We keep hearing about systems designed to either alert drivers to impending collisions, to let them know that they've made a mistake (such as drifting out of their lane), or to tell them that they're getting tired. Brain4Cars, however, takes yet another approach. Created by scientists at Cornell and Stanford universities, it monitors drivers to determine when they're about to do something wrong, so it can warn them not to.
The system was developed by recording video of 10 drivers – along with the road in front of them – over a two-month period. Each person drove approximately 1,180 miles (1,899 km) on freeways and in city traffic.
When subsequently analyzing the footage, researchers used face detection and tracking software to see which head movements preceded which driving maneuvers (such as turns and lane changes).
They then assessed footage of another group of drivers, using the findings from the first group to guess what those people were about to do. The scientists' predictions were accurate 77.4 percent of the time, determining drivers' actions an average of 3.53 seconds before they were actually executed.
It is now hoped that a refined commercial version of Brain4Cars could be combined with GPS and map data about the roads that drivers were currently traveling. If a driver's head movements suggested that they were about to turn the wrong way up a one-way road (as an example), the system would alert them to the fact using audible and/or visual warnings.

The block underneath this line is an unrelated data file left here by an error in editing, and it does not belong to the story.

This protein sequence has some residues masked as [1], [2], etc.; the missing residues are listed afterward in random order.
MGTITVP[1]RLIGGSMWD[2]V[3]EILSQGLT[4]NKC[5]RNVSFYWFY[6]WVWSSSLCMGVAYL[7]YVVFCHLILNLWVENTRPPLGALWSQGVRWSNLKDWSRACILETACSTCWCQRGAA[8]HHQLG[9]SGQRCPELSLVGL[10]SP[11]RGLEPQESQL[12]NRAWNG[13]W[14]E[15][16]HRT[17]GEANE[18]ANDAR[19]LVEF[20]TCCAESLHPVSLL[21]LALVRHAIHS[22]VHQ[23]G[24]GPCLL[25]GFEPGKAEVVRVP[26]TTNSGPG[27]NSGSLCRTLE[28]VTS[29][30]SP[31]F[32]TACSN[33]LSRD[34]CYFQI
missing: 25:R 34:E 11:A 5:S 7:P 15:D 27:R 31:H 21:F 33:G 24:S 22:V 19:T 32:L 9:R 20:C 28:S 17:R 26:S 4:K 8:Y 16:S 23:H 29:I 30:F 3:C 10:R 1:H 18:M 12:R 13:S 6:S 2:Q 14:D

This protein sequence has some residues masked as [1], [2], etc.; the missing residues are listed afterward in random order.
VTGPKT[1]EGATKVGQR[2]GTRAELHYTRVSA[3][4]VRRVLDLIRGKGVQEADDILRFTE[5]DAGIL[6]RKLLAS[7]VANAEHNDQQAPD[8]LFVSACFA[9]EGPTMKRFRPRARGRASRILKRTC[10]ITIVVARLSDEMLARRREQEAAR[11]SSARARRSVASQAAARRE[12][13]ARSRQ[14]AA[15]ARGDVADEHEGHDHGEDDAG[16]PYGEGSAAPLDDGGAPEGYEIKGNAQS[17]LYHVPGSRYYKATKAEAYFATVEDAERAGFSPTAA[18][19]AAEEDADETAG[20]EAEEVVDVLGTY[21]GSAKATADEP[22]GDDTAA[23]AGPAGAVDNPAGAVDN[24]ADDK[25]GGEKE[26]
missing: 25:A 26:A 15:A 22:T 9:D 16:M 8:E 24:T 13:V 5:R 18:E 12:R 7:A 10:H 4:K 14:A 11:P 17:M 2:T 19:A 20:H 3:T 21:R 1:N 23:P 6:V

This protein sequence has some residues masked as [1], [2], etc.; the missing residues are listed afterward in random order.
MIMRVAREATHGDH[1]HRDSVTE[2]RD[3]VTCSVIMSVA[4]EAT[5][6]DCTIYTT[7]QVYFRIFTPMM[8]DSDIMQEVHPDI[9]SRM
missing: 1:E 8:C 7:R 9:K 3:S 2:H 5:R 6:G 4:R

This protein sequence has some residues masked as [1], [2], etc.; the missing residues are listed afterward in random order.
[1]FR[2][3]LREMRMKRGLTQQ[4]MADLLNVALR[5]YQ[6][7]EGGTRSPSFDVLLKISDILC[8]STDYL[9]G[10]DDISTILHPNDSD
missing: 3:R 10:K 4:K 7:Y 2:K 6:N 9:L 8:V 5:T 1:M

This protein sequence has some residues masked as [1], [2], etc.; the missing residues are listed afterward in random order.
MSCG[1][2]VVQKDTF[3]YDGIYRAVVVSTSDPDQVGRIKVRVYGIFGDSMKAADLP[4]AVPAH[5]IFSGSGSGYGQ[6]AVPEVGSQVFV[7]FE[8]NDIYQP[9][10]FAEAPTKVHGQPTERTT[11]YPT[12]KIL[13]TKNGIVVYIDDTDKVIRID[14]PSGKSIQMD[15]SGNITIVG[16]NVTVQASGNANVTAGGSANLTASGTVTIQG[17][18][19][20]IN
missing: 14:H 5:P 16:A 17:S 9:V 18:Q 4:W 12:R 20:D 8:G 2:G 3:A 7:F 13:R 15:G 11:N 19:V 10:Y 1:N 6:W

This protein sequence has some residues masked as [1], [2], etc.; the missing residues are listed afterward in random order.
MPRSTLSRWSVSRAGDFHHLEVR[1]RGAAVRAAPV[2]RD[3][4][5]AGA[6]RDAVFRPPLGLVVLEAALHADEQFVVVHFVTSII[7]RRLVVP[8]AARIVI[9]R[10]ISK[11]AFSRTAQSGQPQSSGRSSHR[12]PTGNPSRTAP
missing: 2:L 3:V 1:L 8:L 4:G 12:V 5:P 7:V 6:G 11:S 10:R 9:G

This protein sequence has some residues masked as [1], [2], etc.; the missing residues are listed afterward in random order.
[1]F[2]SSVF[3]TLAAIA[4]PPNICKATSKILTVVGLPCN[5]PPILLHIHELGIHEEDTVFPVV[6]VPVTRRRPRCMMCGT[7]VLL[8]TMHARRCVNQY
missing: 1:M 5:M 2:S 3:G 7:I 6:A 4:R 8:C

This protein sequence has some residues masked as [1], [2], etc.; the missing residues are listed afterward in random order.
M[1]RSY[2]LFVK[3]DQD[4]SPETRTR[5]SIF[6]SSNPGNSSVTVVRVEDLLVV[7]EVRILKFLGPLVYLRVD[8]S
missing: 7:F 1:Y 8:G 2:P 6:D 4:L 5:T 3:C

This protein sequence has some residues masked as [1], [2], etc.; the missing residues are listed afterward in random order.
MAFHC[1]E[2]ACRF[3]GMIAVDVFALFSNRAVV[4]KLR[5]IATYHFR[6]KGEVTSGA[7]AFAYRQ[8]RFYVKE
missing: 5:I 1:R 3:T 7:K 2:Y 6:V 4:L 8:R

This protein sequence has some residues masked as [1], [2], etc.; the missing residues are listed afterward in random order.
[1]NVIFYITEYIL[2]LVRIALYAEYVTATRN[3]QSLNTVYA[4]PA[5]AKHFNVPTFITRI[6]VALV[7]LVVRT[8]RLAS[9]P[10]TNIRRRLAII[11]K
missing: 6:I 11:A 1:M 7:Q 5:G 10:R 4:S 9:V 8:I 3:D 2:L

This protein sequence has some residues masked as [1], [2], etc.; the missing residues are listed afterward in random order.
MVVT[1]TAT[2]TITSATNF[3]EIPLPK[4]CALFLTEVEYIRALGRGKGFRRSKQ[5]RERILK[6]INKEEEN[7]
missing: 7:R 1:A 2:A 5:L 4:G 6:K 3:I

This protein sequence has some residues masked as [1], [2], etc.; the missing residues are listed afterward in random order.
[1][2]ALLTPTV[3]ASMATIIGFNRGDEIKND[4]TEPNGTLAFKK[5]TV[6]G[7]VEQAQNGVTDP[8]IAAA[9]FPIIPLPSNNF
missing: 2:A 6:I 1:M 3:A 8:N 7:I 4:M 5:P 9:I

The technology still has trouble when shadows pass across drivers' faces, when they turn their head to talk to passengers, or by variations in different drivers' head movements. To that end, the system may end up being augmented with features such as infrared and 3D cameras, along with other devices such as tactile sensors on the steering wheel, and cameras or pressure sensors to monitor drivers' feet on the pedals.
A demo of the system can be seen in the following video.
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